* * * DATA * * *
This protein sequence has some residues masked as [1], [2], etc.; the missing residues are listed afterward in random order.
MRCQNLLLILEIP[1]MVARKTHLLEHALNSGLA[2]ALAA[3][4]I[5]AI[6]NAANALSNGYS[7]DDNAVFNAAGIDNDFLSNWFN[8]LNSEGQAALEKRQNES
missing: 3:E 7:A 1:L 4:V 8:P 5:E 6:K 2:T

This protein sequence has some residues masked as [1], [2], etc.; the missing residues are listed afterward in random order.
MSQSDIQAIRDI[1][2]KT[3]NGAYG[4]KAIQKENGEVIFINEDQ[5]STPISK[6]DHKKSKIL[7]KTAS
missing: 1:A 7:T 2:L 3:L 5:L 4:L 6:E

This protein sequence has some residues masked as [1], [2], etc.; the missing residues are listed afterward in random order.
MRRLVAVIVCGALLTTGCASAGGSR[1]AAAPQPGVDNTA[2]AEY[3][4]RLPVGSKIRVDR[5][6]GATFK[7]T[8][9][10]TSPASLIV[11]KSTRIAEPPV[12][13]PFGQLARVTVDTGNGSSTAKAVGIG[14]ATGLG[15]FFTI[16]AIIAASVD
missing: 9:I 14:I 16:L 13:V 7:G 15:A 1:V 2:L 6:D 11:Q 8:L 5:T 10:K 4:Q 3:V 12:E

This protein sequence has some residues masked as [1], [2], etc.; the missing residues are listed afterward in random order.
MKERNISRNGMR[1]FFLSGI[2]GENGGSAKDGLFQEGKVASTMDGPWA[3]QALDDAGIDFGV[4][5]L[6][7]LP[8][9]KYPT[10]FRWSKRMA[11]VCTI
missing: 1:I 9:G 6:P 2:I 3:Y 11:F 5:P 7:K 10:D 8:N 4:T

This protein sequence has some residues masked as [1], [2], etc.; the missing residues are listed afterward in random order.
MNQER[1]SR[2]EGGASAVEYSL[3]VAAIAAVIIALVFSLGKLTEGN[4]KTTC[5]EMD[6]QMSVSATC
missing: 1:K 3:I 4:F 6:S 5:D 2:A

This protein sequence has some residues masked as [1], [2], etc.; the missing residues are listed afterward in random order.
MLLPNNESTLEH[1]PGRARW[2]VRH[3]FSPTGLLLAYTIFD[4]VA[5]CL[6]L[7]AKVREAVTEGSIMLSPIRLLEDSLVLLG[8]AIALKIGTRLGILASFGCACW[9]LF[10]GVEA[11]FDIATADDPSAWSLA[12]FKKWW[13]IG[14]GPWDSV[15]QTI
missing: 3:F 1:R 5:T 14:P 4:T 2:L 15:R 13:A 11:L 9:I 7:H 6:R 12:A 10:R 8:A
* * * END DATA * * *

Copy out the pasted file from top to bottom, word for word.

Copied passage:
This protein sequence has some residues masked as [1], [2], etc.; the missing residues are listed afterward in random order.
MRCQNLLLILEIP[1]MVARKTHLLEHALNSGLA[2]ALAA[3][4]I[5]AI[6]NAANALSNGYS[7]DDNAVFNAAGIDNDFLSNWFN[8]LNSEGQAALEKRQNES
missing: 3:E 7:A 1:L 4:V 8:P 5:E 6:K 2:T

This protein sequence has some residues masked as [1], [2], etc.; the missing residues are listed afterward in random order.
MSQSDIQAIRDI[1][2]KT[3]NGAYG[4]KAIQKENGEVIFINEDQ[5]STPISK[6]DHKKSKIL[7]KTAS
missing: 1:A 7:T 2:L 3:L 5:L 4:L 6:E

This protein sequence has some residues masked as [1], [2], etc.; the missing residues are listed afterward in random order.
MRRLVAVIVCGALLTTGCASAGGSR[1]AAAPQPGVDNTA[2]AEY[3][4]RLPVGSKIRVDR[5][6]GATFK[7]T[8][9][10]TSPASLIV[11]KSTRIAEPPV[12][13]PFGQLARVTVDTGNGSSTAKAVGIG[14]ATGLG[15]FFTI[16]AIIAASVD
missing: 9:I 14:I 16:L 13:V 7:G 15:A 1:V 2:L 6:D 11:Q 8:L 5:T 10:K 4:Q 3:V 12:E

This protein sequence has some residues masked as [1], [2], etc.; the missing residues are listed afterward in random order.
MKERNISRNGMR[1]FFLSGI[2]GENGGSAKDGLFQEGKVASTMDGPWA[3]QALDDAGIDFGV[4][5]L[6][7]LP[8][9]KYPT[10]FRWSKRMA[11]VCTI
missing: 1:I 9:G 6:P 2:I 3:Y 11:F 5:P 7:K 10:D 8:N 4:T

This protein sequence has some residues masked as [1], [2], etc.; the missing residues are listed afterward in random order.
MNQER[1]SR[2]EGGASAVEYSL[3]VAAIAAVIIALVFSLGKLTEGN[4]KTTC[5]EMD[6]QMSVSATC
missing: 1:K 3:I 4:F 6:S 5:D 2:A

This protein sequence has some residues masked as [1], [2], etc.; the missing residues are listed afterward in random order.
MLLPNNESTLEH[1]PGRARW[2]VRH[3]FSPTGLLLAYTIFD[4]VA[5]CL[6]L[7]AKVREAVTEGSIMLSPIRLLEDSLVLLG[8]AIALKIGTRLGILASFGCACW[9]LF[10]GVEA[11]FDIATADDPSAWSLA[12]FKKWW[13]IG[14]GPWDSV[15]QTI
missing: 3:F 1:R 5:T 14:P 4:T 2:L 15:R 13:A 11:L 9:I 7:H 6:R 12:A 10:R 8:A